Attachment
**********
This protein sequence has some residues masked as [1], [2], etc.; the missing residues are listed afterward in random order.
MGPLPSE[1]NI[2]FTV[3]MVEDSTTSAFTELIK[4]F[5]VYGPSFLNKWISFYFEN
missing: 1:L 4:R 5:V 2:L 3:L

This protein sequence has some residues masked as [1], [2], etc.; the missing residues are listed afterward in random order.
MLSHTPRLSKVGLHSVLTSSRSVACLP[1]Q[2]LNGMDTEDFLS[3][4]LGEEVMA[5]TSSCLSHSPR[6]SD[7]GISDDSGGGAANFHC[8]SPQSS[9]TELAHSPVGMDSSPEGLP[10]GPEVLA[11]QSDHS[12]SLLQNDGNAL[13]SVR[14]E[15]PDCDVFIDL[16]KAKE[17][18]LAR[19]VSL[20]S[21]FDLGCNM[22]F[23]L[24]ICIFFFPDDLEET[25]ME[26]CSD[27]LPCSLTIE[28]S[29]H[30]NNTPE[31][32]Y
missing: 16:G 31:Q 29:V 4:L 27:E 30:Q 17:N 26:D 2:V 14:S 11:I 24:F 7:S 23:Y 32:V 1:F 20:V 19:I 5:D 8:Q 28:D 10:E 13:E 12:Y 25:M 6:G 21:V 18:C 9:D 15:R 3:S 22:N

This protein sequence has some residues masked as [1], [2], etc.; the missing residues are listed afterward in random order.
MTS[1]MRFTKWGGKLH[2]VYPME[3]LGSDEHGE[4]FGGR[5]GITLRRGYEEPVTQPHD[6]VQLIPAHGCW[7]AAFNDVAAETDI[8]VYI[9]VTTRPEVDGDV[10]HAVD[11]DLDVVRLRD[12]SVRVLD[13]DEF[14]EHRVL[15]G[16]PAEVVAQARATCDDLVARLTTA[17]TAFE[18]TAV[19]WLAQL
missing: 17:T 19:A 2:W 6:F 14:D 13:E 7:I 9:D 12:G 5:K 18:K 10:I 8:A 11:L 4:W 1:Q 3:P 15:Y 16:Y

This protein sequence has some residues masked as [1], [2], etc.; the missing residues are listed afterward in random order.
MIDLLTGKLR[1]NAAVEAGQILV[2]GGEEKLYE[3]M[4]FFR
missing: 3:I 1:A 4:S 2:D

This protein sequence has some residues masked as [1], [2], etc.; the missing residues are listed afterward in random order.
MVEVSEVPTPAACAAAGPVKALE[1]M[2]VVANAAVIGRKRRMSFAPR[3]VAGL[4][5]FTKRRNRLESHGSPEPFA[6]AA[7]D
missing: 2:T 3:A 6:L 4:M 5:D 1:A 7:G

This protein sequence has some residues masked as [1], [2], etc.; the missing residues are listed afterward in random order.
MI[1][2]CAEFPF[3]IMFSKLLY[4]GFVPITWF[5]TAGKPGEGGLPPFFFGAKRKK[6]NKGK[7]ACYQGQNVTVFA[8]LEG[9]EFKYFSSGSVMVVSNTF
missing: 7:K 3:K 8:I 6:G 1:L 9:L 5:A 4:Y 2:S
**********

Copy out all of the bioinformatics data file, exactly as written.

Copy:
This protein sequence has some residues masked as [1], [2], etc.; the missing residues are listed afterward in random order.
MGPLPSE[1]NI[2]FTV[3]MVEDSTTSAFTELIK[4]F[5]VYGPSFLNKWISFYFEN
missing: 1:L 4:R 5:V 2:L 3:L

This protein sequence has some residues masked as [1], [2], etc.; the missing residues are listed afterward in random order.
MLSHTPRLSKVGLHSVLTSSRSVACLP[1]Q[2]LNGMDTEDFLS[3][4]LGEEVMA[5]TSSCLSHSPR[6]SD[7]GISDDSGGGAANFHC[8]SPQSS[9]TELAHSPVGMDSSPEGLP[10]GPEVLA[11]QSDHS[12]SLLQNDGNAL[13]SVR[14]E[15]PDCDVFIDL[16]KAKE[17][18]LAR[19]VSL[20]S[21]FDLGCNM[22]F[23]L[24]ICIFFFPDDLEET[25]ME[26]CSD[27]LPCSLTIE[28]S[29]H[30]NNTPE[31][32]Y
missing: 16:G 31:Q 29:V 4:L 27:E 30:Q 17:N 26:D 2:V 14:S 11:I 24:F 7:S 23:Y 32:V 1:F 20:V 19:I 5:D 8:Q 28:D 10:E 13:E 12:Y 25:M 6:G 21:V 18:C 9:D 15:R 3:S 22:N

This protein sequence has some residues masked as [1], [2], etc.; the missing residues are listed afterward in random order.
MTS[1]MRFTKWGGKLH[2]VYPME[3]LGSDEHGE[4]FGGR[5]GITLRRGYEEPVTQPHD[6]VQLIPAHGCW[7]AAFNDVAAETDI[8]VYI[9]VTTRPEVDGDV[10]HAVD[11]DLDVVRLRD[12]SVRVLD[13]DEF[14]EHRVL[15]G[16]PAEVVAQARATCDDLVARLTTA[17]TAFE[18]TAV[19]WLAQL
missing: 17:T 19:A 2:W 6:F 14:D 13:E 7:I 9:D 12:G 5:K 18:K 10:I 8:A 11:L 4:W 1:Q 3:P 15:Y 16:Y

This protein sequence has some residues masked as [1], [2], etc.; the missing residues are listed afterward in random order.
MIDLLTGKLR[1]NAAVEAGQILV[2]GGEEKLYE[3]M[4]FFR
missing: 3:I 1:A 4:S 2:D

This protein sequence has some residues masked as [1], [2], etc.; the missing residues are listed afterward in random order.
MVEVSEVPTPAACAAAGPVKALE[1]M[2]VVANAAVIGRKRRMSFAPR[3]VAGL[4][5]FTKRRNRLESHGSPEPFA[6]AA[7]D
missing: 2:T 3:A 6:L 4:M 5:D 1:A 7:G

This protein sequence has some residues masked as [1], [2], etc.; the missing residues are listed afterward in random order.
MI[1][2]CAEFPF[3]IMFSKLLY[4]GFVPITWF[5]TAGKPGEGGLPPFFFGAKRKK[6]NKGK[7]ACYQGQNVTVFA[8]LEG[9]EFKYFSSGSVMVVSNTF
missing: 7:K 3:K 8:I 6:G 1:L 9:L 5:A 4:Y 2:S